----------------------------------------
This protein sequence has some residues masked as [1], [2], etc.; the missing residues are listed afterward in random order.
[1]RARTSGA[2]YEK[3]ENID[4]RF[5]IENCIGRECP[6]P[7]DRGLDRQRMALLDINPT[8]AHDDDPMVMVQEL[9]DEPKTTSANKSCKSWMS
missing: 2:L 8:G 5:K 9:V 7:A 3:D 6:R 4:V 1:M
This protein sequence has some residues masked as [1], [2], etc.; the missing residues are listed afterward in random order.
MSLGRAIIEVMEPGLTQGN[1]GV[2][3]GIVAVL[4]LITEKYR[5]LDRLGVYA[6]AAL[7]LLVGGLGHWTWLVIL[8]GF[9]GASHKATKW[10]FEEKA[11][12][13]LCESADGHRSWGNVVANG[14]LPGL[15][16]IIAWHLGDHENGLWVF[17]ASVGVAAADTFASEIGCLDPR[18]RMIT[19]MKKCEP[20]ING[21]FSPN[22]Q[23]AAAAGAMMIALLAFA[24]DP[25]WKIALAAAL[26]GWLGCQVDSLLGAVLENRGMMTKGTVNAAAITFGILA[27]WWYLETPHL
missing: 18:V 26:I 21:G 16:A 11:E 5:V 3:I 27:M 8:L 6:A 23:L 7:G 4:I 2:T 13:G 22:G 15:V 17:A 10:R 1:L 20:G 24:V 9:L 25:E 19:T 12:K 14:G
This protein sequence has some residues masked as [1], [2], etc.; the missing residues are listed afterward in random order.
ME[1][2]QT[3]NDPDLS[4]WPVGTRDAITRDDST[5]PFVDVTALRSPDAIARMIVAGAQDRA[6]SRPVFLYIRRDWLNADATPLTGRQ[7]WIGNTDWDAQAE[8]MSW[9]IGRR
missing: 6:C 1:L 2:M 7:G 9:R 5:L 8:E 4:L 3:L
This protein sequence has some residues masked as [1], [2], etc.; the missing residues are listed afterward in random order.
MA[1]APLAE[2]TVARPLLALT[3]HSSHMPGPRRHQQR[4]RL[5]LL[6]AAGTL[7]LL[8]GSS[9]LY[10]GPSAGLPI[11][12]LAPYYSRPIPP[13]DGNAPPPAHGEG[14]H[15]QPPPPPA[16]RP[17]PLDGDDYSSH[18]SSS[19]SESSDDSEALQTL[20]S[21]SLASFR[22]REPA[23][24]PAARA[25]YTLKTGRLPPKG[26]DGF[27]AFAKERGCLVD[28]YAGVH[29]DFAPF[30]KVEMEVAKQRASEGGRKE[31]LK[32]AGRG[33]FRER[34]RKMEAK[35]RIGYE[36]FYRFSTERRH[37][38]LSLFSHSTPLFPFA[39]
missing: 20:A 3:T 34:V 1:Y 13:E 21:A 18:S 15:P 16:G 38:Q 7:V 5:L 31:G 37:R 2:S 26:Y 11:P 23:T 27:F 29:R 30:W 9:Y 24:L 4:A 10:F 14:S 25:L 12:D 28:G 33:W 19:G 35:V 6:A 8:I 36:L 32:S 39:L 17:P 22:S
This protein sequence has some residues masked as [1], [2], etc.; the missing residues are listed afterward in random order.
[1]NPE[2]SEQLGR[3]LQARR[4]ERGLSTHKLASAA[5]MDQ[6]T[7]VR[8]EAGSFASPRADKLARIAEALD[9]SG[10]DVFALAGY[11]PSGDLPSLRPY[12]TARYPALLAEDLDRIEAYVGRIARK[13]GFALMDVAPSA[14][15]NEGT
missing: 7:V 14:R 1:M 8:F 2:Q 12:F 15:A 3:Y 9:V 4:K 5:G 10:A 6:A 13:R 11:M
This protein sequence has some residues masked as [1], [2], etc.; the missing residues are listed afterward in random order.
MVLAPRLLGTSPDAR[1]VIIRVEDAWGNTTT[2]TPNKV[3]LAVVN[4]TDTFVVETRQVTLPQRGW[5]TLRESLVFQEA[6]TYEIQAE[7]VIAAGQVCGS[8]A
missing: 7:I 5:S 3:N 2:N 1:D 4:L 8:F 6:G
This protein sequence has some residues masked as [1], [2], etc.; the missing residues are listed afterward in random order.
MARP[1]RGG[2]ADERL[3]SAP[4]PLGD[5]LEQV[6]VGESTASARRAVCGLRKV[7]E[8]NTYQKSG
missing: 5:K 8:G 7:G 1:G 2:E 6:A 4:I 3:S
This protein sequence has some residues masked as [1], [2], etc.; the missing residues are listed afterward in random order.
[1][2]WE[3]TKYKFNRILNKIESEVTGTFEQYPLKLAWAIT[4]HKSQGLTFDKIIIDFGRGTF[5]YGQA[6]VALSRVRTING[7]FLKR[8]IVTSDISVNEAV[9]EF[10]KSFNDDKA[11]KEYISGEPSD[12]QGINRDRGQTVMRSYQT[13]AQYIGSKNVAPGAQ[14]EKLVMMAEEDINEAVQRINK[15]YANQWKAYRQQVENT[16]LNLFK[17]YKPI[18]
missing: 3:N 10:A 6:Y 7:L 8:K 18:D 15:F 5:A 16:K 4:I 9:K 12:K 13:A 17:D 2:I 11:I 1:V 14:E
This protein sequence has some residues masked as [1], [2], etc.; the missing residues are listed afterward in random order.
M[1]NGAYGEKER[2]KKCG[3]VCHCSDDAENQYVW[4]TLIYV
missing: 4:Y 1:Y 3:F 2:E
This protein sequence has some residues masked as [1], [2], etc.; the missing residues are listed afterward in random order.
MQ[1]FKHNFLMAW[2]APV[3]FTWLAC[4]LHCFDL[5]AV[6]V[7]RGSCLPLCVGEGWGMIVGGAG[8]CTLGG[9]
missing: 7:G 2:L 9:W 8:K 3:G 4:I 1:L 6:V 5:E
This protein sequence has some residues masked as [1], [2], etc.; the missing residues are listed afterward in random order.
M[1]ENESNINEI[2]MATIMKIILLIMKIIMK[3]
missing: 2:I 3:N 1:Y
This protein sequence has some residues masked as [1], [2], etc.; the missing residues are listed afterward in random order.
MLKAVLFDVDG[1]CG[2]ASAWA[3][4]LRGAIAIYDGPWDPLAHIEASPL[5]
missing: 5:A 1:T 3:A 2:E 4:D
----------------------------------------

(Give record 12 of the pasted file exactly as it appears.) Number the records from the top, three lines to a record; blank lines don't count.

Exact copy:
This protein sequence has some residues masked as [1], [2], etc.; the missing residues are listed afterward in random order.
MLKAVLFDVDG[1]CG[2]ASAWA[3][4]LRGAIAIYDGPWDPLAHIEASPL[5]
missing: 5:A 1:T 3:A 2:E 4:D